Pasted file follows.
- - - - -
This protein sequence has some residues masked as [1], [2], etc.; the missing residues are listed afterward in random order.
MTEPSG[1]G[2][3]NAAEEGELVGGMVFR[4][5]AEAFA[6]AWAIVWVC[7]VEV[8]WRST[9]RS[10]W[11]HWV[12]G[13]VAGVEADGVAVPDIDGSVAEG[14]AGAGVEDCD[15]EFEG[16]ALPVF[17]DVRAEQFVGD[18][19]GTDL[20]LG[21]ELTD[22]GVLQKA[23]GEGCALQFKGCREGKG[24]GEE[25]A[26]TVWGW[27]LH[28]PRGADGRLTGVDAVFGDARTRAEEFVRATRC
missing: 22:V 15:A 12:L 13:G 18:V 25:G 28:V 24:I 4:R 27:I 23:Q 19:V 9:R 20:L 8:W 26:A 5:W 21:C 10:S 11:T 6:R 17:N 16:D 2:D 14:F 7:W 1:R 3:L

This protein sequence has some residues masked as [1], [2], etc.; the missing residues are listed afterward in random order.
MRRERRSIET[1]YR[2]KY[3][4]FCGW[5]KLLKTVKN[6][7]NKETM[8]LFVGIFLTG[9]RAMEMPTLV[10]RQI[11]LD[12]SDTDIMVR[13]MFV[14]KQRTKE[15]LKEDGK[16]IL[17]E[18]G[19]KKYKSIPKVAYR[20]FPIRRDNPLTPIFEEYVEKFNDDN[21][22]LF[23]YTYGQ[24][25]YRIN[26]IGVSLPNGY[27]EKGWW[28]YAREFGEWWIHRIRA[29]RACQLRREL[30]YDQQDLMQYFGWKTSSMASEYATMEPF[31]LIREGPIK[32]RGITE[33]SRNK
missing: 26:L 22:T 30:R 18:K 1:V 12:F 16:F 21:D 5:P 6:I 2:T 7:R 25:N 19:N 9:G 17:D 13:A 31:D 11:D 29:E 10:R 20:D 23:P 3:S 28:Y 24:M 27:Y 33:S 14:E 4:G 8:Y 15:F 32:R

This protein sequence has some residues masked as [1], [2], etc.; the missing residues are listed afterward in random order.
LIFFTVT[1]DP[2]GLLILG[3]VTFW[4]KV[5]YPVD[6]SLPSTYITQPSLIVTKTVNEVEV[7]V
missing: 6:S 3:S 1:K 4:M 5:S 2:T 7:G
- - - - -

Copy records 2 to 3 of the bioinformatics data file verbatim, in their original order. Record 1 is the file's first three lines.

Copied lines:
This protein sequence has some residues masked as [1], [2], etc.; the missing residues are listed afterward in random order.
MRRERRSIET[1]YR[2]KY[3][4]FCGW[5]KLLKTVKN[6][7]NKETM[8]LFVGIFLTG[9]RAMEMPTLV[10]RQI[11]LD[12]SDTDIMVR[13]MFV[14]KQRTKE[15]LKEDGK[16]IL[17]E[18]G[19]KKYKSIPKVAYR[20]FPIRRDNPLTPIFEEYVEKFNDDN[21][22]LF[23]YTYGQ[24][25]YRIN[26]IGVSLPNGY[27]EKGWW[28]YAREFGEWWIHRIRA[29]RACQLRREL[30]YDQQDLMQYFGWKTSSMASEYATMEPF[31]LIREGPIK[32]RGITE[33]SRNK
missing: 26:L 22:T 30:R 18:K 1:V 12:F 16:F 21:D 5:P 6:I 2:T 7:R 25:N 19:N 9:G 17:D 13:A 31:D 11:D 29:E 10:R 20:D 23:P 3:S 28:Y 24:M 27:Y 33:S 14:E 4:G 8:Y 15:F 32:R

This protein sequence has some residues masked as [1], [2], etc.; the missing residues are listed afterward in random order.
LIFFTVT[1]DP[2]GLLILG[3]VTFW[4]KV[5]YPVD[6]SLPSTYITQPSLIVTKTVNEVEV[7]V
missing: 6:S 3:S 1:K 4:M 5:S 2:T 7:G